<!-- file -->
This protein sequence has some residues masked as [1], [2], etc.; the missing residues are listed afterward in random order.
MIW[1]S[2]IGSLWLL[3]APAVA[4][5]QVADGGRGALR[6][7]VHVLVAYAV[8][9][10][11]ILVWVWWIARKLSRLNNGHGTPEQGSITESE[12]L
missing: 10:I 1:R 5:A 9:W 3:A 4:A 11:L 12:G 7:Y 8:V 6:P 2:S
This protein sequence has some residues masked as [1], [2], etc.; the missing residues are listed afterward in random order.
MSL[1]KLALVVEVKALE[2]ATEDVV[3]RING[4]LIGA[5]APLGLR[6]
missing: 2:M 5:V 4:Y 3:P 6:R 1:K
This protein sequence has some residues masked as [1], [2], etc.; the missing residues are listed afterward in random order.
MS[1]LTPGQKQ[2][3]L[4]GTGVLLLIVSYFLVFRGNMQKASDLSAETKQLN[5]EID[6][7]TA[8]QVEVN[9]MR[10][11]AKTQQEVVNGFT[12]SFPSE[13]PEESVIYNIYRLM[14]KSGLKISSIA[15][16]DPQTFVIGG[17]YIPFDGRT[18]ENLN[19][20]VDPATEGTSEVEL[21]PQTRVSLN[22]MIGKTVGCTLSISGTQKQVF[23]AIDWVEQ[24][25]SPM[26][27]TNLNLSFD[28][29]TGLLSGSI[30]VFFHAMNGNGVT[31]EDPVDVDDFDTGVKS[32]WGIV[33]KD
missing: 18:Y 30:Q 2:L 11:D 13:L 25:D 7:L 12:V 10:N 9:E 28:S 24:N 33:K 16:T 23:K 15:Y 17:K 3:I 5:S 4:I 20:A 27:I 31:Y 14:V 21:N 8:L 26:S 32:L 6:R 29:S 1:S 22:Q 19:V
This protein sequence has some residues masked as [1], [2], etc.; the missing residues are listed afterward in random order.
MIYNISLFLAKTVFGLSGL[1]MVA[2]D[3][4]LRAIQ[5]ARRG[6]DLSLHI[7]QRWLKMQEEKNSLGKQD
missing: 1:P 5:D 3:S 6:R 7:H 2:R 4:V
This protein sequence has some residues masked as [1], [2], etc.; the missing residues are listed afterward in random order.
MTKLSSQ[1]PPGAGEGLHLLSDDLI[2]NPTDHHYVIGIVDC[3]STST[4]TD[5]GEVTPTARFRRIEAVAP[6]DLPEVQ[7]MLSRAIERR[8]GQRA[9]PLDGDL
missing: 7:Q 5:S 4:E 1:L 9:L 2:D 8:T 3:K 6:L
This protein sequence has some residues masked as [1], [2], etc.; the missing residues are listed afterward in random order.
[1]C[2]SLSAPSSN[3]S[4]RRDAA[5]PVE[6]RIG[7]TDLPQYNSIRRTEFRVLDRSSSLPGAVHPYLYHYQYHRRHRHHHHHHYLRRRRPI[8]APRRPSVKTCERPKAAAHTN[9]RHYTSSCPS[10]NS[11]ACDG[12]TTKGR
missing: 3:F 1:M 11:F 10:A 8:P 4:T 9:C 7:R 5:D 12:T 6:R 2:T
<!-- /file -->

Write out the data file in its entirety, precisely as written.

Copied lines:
This protein sequence has some residues masked as [1], [2], etc.; the missing residues are listed afterward in random order.
MIW[1]S[2]IGSLWLL[3]APAVA[4][5]QVADGGRGALR[6][7]VHVLVAYAV[8][9][10][11]ILVWVWWIARKLSRLNNGHGTPEQGSITESE[12]L
missing: 10:I 1:R 5:A 9:W 3:A 4:A 11:L 12:G 7:Y 8:V 6:P 2:S
This protein sequence has some residues masked as [1], [2], etc.; the missing residues are listed afterward in random order.
MSL[1]KLALVVEVKALE[2]ATEDVV[3]RING[4]LIGA[5]APLGLR[6]
missing: 2:M 5:V 4:Y 3:P 6:R 1:K
This protein sequence has some residues masked as [1], [2], etc.; the missing residues are listed afterward in random order.
MS[1]LTPGQKQ[2][3]L[4]GTGVLLLIVSYFLVFRGNMQKASDLSAETKQLN[5]EID[6][7]TA[8]QVEVN[9]MR[10][11]AKTQQEVVNGFT[12]SFPSE[13]PEESVIYNIYRLM[14]KSGLKISSIA[15][16]DPQTFVIGG[17]YIPFDGRT[18]ENLN[19][20]VDPATEGTSEVEL[21]PQTRVSLN[22]MIGKTVGCTLSISGTQKQVF[23]AIDWVEQ[24][25]SPM[26][27]TNLNLSFD[28][29]TGLLSGSI[30]VFFHAMNGNGVT[31]EDPVDVDDFDTGVKS[32]WGIV[33]KD
missing: 18:Y 30:Q 2:L 11:D 13:L 25:D 7:L 12:V 10:N 9:E 28:S 24:N 33:K 16:T 23:K 15:Y 17:K 3:I 5:S 4:I 20:A 27:I 31:Y 14:V 21:N 8:L 26:S 32:L 6:R 29:S 1:S 22:Q 19:V
This protein sequence has some residues masked as [1], [2], etc.; the missing residues are listed afterward in random order.
MIYNISLFLAKTVFGLSGL[1]MVA[2]D[3][4]LRAIQ[5]ARRG[6]DLSLHI[7]QRWLKMQEEKNSLGKQD
missing: 1:P 5:D 3:S 6:R 7:H 2:R 4:V
This protein sequence has some residues masked as [1], [2], etc.; the missing residues are listed afterward in random order.
MTKLSSQ[1]PPGAGEGLHLLSDDLI[2]NPTDHHYVIGIVDC[3]STST[4]TD[5]GEVTPTARFRRIEAVAP[6]DLPEVQ[7]MLSRAIERR[8]GQRA[9]PLDGDL
missing: 7:Q 5:S 4:E 1:L 9:L 2:D 8:T 3:K 6:L
This protein sequence has some residues masked as [1], [2], etc.; the missing residues are listed afterward in random order.
[1]C[2]SLSAPSSN[3]S[4]RRDAA[5]PVE[6]RIG[7]TDLPQYNSIRRTEFRVLDRSSSLPGAVHPYLYHYQYHRRHRHHHHHHYLRRRRPI[8]APRRPSVKTCERPKAAAHTN[9]RHYTSSCPS[10]NS[11]ACDG[12]TTKGR
missing: 3:F 1:M 11:F 10:A 8:P 4:T 9:C 7:R 5:D 12:T 6:R 2:T